Breakfast together has become a Saturday morning tradition for me and Candy. Most Saturdays we enjoy a midmorning breakfast at a popular home style chain restaurant. As we were finishing up this morning, an adult and a child were seated directly behind us, the young man appeared to be nine or ten, and the adult female was who I assumed to be his grandmother. As we were finishing our meal we were startled by the commotion behind us. I looked up immediately to see the child banging the table with his fist and throwing his paper placemat at the adult woman sitting across from him. This child continued to make aggressive moves toward the adult. It was apparent that he was really unhappy. This behavior continued for few moments. As Candy and I quietly discussed if we should say or do anything, I noticed big tears begin to fall down the face of the woman. A nice young lady seated to my left, and to the right of the woman, got up and gave the woman a hug. An appropriate expression of solidarity and empathy for what this woman was enduring. For a moment the child stopped his aggressive behavior. Candy and I breathed a sigh of relief. But then the child’s aggressive behavior erupted once again. The woman continued to cry as the child banged the table with his fist. Candy and I, practically simultaneously, stood and turned to the woman. Candy hugged her and I took her hand and asked her if I could pray with her, she agreed, and we prayed together. The kind young woman who had given her a hug earlier joined us. We did not address the young man or his behavior. The woman quietly revealed to us that the child was a foster child with obvious behavior issues. We thanked her for serving this child with patience in such a difficult circumstance and left. The situation bothered us both all day.
Candy commented on the faithfulness of the kind woman and all foster parents like her who are willing to love children who exhibit problematic behavior as we observed in the restaurant. Candy also pointed out that we could not know what kind of life the child had experienced previous to his coming to the foster home. We speculated that the difficulty of his life certainly had to contribute to his aggressive behavior toward his caregiver.
But what bothered me the most was my indecision to intervene in this difficulty. It was obvious that the foster parent needed help. But I wasn’t sure what to do. I felt it would have been inappropriate of me to correct someone else’s child in public, although I certainly wanted to do so. As I was contemplating what to do, the young lady to our left answered the call and gave a hug to the object of the child’s ire. A beautifully appropriate expression that was welcomed by this foster parent in distress. As the child’s aggressive behavior continued, Candy and I did act, perhaps if only to distract the child for a moment and bring a prayer of comfort to the foster parent. But perhaps God in His grace blessed this woman with comfort and this child with peace. I don’t know if I did the right thing in not saying something to the child. My fear was that perhaps I may have unintentionally escalated the aggression. But my slowness to respond to an obviously emotional and volatile circumstance still bothers me. We live in a society that teaches us to “go along to get along” to “mind our own business” and “live and let live.” This morning I was living under this societal peer pressure that errs on the side of caution instead of compassion in most instances.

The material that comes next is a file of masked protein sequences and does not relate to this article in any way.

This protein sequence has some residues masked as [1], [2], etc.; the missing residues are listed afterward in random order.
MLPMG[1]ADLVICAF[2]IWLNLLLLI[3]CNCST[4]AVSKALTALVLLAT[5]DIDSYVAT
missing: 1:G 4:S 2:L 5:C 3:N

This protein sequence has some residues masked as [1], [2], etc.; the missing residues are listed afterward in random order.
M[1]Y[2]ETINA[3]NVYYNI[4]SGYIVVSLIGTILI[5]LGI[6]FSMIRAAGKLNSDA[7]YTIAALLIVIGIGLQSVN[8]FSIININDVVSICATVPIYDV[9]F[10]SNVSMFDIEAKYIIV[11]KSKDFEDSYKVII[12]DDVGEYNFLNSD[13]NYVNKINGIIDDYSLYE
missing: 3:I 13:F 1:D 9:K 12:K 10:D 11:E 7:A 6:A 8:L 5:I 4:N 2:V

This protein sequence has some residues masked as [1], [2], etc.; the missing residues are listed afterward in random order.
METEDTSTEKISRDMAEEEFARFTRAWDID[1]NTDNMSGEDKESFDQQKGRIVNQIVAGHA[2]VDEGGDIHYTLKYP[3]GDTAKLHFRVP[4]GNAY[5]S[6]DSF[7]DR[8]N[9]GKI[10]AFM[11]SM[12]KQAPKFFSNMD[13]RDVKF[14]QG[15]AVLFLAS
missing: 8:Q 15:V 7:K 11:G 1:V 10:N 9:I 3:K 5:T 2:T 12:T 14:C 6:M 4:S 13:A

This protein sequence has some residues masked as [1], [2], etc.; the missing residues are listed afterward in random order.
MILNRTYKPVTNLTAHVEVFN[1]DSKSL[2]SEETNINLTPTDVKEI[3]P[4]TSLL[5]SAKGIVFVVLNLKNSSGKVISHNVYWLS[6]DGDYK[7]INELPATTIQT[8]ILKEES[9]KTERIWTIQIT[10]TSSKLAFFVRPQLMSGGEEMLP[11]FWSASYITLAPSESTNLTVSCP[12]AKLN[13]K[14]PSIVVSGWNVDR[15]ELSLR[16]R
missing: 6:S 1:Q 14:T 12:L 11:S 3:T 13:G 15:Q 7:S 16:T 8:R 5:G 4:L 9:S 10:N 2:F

When I was eleven years old, I remember sitting in the back seat of my mother and father’s car. We were in the parking lot of a popular grocery store in the small southern town we frequented for Saturday business and errands. My dad had loaded the trunk and was seated in the driver’s seat as we prepared to leave. At that moment, we were startled by yelling and screaming coming from across the street. I looked up to see a young black man running. He was being chased by a white man. The white man was accusing the black man of looking “the wrong way” at his daughter, and was cursing the man as he peppered his remarks with the continual use of the n-word. The white man caught up to the young black man and landed a few blows, I saw blood. They black man broke away and continued to run. The white man continued to pursue. I can’t remember who spoke first in our automobile. Someone mentioned that we should do something to help. Someone else said we should mind our business as we didn’t know all the details. I remember how awful I felt witnessing that, and how much more awful I felt that we didn’t do or say anything. We quietly drove away.
I still don’t know what the appropriate action this morning in the restaurant would have been, or if any would have been more appropriate or helpful than offering words of comfort to the foster parent and praying for them both. But I do know that indecisive silence helps no one in distress. May God forgive my slowness to act when I see others suffering.
As I write this I heard the news of another mass shooting in our Nation.
God help us all. God move us to action.